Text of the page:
And there seems to be a lot of educational leaders feeling that hurt at the moment. 

These are good people doing their very best to lead in difficult circumstances – maybe because of  COVID, maybe because they are new to a role or new to a school, maybe they’re not getting the support they need from those with the purse strings . . . What they have in common is a deep feeling of hurt – betrayal almost by the very people they are trying to serve. 

Why is that? 

My gut feeling is that it is to do with being human, or more accurately, not being seen as human. 

.   .   . 

Steve and I often write about the leader’s role not defining us. It is part of who we are but not all of who we are, but does your team believe that too? 

It can be very easy to unwittingly contribute to this misconception (that you are one dimensional). It’s a tough gig at the top and one way to mitigate risk is to metaphorically pull on your armour and present a “professional” face to your school 

There are many ways to do this – you can separate yourself by the way you dress, you can create a culture where you are always in charge, you can subtly discourage disagreement, you can pretend you know what to do in all situations . . . the list is long. 

Meanwhile, your team are facing their own challenges. They too are struggling inside a pandemic, they too may also feel overwhelmed by workload or difficult situations. Their challenges are real too. 

Then one day you hold a staff meeting and seemingly from out of left field, despite the huge effort you have clearly put into the situation, there is a total lack of kindness or understanding towards you. Churlish questions are asked, people’s faces show disapproval, you can almost taste the disdain in some corners of the room . . .  

What!? Don’t they see how much of yourself you’ve put into this? How can they seemingly completely “forget” all the slack you have cut them – the leave granted, the thoughtful messages about achievements, the support of their initiatives . . .  

.   .   . 

Maybe, just maybe, it’s because they have stopped seeing you as a person and now see you as “The principal” or “The Assistant Principal”. And when you are reduced to merely your official role, your feelings and emotions are easily discounted.  

As a person, you are invisible. 

.   .   . 

I believe at least part of the answer is to lead from a position of humanity. You need to let your team see you as a person who happens to be their leader, rather than just a leader, fullstop.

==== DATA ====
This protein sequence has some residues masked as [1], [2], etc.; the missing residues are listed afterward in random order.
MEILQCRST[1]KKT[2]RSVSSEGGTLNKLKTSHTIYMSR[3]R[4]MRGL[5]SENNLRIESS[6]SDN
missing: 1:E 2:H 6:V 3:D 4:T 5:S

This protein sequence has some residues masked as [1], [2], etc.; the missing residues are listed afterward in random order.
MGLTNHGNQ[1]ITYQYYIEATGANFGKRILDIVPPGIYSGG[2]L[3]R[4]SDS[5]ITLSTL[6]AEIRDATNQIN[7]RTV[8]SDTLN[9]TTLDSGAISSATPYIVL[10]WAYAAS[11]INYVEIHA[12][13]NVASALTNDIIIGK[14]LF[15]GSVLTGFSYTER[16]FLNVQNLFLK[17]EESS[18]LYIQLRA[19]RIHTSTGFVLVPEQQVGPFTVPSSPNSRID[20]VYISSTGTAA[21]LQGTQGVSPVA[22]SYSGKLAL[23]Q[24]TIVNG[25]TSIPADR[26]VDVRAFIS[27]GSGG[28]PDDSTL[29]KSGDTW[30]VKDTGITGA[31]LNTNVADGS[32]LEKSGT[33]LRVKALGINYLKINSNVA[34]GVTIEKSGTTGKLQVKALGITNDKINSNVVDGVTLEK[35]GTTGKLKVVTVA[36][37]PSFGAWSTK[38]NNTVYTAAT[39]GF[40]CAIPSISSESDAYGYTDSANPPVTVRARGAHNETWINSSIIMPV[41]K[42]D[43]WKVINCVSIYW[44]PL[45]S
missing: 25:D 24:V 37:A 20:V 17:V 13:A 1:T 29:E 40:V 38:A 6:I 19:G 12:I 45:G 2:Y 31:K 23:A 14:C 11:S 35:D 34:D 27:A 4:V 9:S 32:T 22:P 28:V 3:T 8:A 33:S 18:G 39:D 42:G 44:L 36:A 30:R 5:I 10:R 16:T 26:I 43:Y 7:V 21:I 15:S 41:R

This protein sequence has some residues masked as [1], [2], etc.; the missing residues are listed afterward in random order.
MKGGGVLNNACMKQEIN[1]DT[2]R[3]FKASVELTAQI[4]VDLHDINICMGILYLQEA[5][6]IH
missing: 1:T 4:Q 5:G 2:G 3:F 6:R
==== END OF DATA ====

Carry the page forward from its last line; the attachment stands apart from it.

And the way to do this is to be brave enough to be vulnerable. 

Vulnerable” – “capable of being physically or emotionally wounded.” The critical word here is capable – it’s the possibility that shows you as being human.

Brene Brown describes this beautifully.  

 

There are simple actions that you can start (or do more often) tomorrow  –

Admit when you don’t know 

Apologise  

Ask for help 

Talk about your life outside work  

Share your aspirations 

These things can help others see you as a person and when the going gets tough, that is a very good thing. 

 

David 

 

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Have you ever been at your desk, in your car, or in the shower and thought something like;

“How did I get to be the principal? This is crazy!”

“I hope nobody finds out – I don’t know what to do.”

“I can’t believe they appointed me.”

If you answer “yes”, it’s a high chance that this random thought was followed by a sense of anxiety, maybe even a sick feeling in your stomach. It’s something that increases your heart rate and introduces a solid helping of self-doubt.

Well, you’re not alone. It turns out that the world of school leadership is blighted by these types of feelings. Most principals that we have talked to have experienced them at some point, but the tragedy is that far too many of us battle with this thinking regularly. It can be debilitating.

“I had just won my first principalship and was sitting outside the school in my car and I suddenly felt sick – literally sick. What have I done? I don’t know how to do this (be a principal). I just sat there like an idiot with these panicky thoughts rolling around me. Eventually, I got out and walked inside.”

For many, this feeling fades as they gain experience, but for a worrying number it stays, popping up in quiet moments or when big decisions must be made. It’s hard to be a decisive leader when a little voice is whispering that maybe, just maybe, you’re not up to this whole leadership lark . . .

Welcome to the world of the “impostor phenomenon” (syndrome). It’s real, difficult, and far more common in our profession than you might imagine (because one of its common markers is that it’s carefully hidden).

The label was coined in 1978 by two researchers, Pauline Clance and Suzanne Imes.¹ Their initial research was centred on high achieving women who appeared to suffer from the syndrome most often, but more recent research has shown it affects many men as well.

The medical professionals say that it is a cycle of thinking (not a mental illness) and follows a set of predictable steps. In fact, it’s so well studied that there is a  scale² that psychologists use to measure how severe the condition is. (You can test yourself here.)

 

.  .  .

So what’s going on in your head?: